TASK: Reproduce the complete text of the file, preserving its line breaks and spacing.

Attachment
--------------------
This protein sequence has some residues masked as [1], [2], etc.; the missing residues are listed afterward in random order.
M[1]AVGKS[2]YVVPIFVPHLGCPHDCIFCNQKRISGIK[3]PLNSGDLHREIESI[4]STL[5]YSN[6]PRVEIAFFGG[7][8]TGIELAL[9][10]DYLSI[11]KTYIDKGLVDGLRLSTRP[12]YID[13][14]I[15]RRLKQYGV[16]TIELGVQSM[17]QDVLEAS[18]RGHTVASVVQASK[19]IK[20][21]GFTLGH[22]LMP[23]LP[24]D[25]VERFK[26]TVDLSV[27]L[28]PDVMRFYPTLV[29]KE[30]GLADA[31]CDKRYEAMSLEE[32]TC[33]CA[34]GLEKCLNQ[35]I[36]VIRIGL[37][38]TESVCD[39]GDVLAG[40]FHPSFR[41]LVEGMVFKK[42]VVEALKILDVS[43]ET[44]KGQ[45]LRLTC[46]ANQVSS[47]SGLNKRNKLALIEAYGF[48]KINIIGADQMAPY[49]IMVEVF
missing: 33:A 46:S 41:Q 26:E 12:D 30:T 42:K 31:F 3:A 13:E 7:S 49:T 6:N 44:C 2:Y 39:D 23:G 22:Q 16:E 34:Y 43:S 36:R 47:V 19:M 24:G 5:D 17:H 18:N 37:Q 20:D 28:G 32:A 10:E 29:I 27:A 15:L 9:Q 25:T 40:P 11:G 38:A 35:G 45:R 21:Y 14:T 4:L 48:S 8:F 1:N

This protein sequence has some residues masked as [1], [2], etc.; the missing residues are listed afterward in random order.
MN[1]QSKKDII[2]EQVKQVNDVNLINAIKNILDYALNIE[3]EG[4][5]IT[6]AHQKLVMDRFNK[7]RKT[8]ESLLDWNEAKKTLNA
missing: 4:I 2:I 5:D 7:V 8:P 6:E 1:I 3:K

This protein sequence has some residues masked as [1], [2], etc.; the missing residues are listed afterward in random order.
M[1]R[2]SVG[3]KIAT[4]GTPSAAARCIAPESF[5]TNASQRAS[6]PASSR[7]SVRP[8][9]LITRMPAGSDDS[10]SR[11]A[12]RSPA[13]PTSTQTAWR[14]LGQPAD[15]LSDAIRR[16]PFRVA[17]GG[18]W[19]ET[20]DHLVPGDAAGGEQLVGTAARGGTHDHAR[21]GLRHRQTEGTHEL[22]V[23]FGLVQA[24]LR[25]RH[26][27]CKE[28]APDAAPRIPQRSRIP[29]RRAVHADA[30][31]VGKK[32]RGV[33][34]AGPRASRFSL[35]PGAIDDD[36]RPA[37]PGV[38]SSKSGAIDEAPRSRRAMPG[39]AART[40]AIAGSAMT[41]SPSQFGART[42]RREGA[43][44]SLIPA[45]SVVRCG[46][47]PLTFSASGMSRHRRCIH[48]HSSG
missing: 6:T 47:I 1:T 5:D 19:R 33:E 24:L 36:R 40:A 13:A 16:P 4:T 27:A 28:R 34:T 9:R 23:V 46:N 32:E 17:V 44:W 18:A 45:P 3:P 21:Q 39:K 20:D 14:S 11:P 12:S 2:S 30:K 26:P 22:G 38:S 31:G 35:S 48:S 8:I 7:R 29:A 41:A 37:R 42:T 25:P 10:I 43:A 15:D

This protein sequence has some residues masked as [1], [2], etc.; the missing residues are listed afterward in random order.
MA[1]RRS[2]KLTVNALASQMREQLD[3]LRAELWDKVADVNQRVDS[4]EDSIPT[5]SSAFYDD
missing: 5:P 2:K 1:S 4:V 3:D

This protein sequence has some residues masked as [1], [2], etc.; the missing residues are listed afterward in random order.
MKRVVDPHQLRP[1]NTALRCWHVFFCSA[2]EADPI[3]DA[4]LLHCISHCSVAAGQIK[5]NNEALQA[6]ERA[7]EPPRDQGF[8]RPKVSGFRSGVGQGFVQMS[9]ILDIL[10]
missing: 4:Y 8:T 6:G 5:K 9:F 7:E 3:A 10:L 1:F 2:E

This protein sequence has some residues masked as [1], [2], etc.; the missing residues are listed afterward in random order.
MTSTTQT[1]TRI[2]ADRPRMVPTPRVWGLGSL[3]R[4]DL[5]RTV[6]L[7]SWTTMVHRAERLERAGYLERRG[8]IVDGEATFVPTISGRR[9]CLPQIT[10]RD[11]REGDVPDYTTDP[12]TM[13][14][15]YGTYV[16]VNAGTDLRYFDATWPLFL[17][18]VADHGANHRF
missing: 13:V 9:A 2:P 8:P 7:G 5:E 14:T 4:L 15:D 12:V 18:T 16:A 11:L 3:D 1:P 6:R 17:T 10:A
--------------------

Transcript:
This protein sequence has some residues masked as [1], [2], etc.; the missing residues are listed afterward in random order.
M[1]AVGKS[2]YVVPIFVPHLGCPHDCIFCNQKRISGIK[3]PLNSGDLHREIESI[4]STL[5]YSN[6]PRVEIAFFGG[7][8]TGIELAL[9][10]DYLSI[11]KTYIDKGLVDGLRLSTRP[12]YID[13][14]I[15]RRLKQYGV[16]TIELGVQSM[17]QDVLEAS[18]RGHTVASVVQASK[19]IK[20][21]GFTLGH[22]LMP[23]LP[24]D[25]VERFK[26]TVDLSV[27]L[28]PDVMRFYPTLV[29]KE[30]GLADA[31]CDKRYEAMSLEE[32]TC[33]CA[34]GLEKCLNQ[35]I[36]VIRIGL[37][38]TESVCD[39]GDVLAG[40]FHPSFR[41]LVEGMVFKK[42]VVEALKILDVS[43]ET[44]KGQ[45]LRLTC[46]ANQVSS[47]SGLNKRNKLALIEAYGF[48]KINIIGADQMAPY[49]IMVEVF
missing: 33:A 46:S 41:Q 26:E 12:D 30:T 42:K 31:F 3:A 13:E 7:S 49:T 6:N 44:C 2:Y 39:D 23:G 22:Q 16:E 34:Y 43:S 36:R 47:V 19:M 24:G 5:D 17:H 18:N 37:Q 20:D 28:G 32:A 10:E 29:I 27:A 15:L 9:Q 25:T 40:P 11:G 38:A 35:G 45:R 21:Y 14:T 4:L 48:S 8:F 1:N

This protein sequence has some residues masked as [1], [2], etc.; the missing residues are listed afterward in random order.
MN[1]QSKKDII[2]EQVKQVNDVNLINAIKNILDYALNIE[3]EG[4][5]IT[6]AHQKLVMDRFNK[7]RKT[8]ESLLDWNEAKKTLNA
missing: 4:I 2:I 5:D 7:V 8:P 6:E 1:I 3:K

This protein sequence has some residues masked as [1], [2], etc.; the missing residues are listed afterward in random order.
M[1]R[2]SVG[3]KIAT[4]GTPSAAARCIAPESF[5]TNASQRAS[6]PASSR[7]SVRP[8][9]LITRMPAGSDDS[10]SR[11]A[12]RSPA[13]PTSTQTAWR[14]LGQPAD[15]LSDAIRR[16]PFRVA[17]GG[18]W[19]ET[20]DHLVPGDAAGGEQLVGTAARGGTHDHAR[21]GLRHRQTEGTHEL[22]V[23]FGLVQA[24]LR[25]RH[26][27]CKE[28]APDAAPRIPQRSRIP[29]RRAVHADA[30][31]VGKK[32]RGV[33][34]AGPRASRFSL[35]PGAIDDD[36]RPA[37]PGV[38]SSKSGAIDEAPRSRRAMPG[39]AART[40]AIAGSAMT[41]SPSQFGART[42]RREGA[43][44]SLIPA[45]SVVRCG[46][47]PLTFSASGMSRHRRCIH[48]HSSG
missing: 6:T 47:I 1:T 5:D 19:R 33:E 24:L 36:R 40:A 13:A 16:P 4:T 27:A 28:R 34:T 9:R 23:V 46:N 32:E 17:V 44:W 18:A 45:P 3:P 21:Q 39:K 20:D 14:S 11:P 12:S 2:S 30:K 26:P 22:G 38:S 31:G 35:S 48:S 8:I 7:R 29:A 41:A 37:R 42:T 25:P 10:I 43:A 15:D

This protein sequence has some residues masked as [1], [2], etc.; the missing residues are listed afterward in random order.
MA[1]RRS[2]KLTVNALASQMREQLD[3]LRAELWDKVADVNQRVDS[4]EDSIPT[5]SSAFYDD
missing: 5:P 2:K 1:S 4:V 3:D

This protein sequence has some residues masked as [1], [2], etc.; the missing residues are listed afterward in random order.
MKRVVDPHQLRP[1]NTALRCWHVFFCSA[2]EADPI[3]DA[4]LLHCISHCSVAAGQIK[5]NNEALQA[6]ERA[7]EPPRDQGF[8]RPKVSGFRSGVGQGFVQMS[9]ILDIL[10]
missing: 4:Y 8:T 6:G 5:K 9:F 7:E 3:A 10:L 1:F 2:E

This protein sequence has some residues masked as [1], [2], etc.; the missing residues are listed afterward in random order.
MTSTTQT[1]TRI[2]ADRPRMVPTPRVWGLGSL[3]R[4]DL[5]RTV[6]L[7]SWTTMVHRAERLERAGYLERRG[8]IVDGEATFVPTISGRR[9]CLPQIT[10]RD[11]REGDVPDYTTDP[12]TM[13][14][15]YGTYV[16]VNAGTDLRYFDATWPLFL[17][18]VADHGANHRF
missing: 13:V 9:A 2:P 8:P 7:G 5:E 14:T 4:L 15:D 12:V 18:T 16:A 11:L 3:D 1:P 6:R 17:T 10:A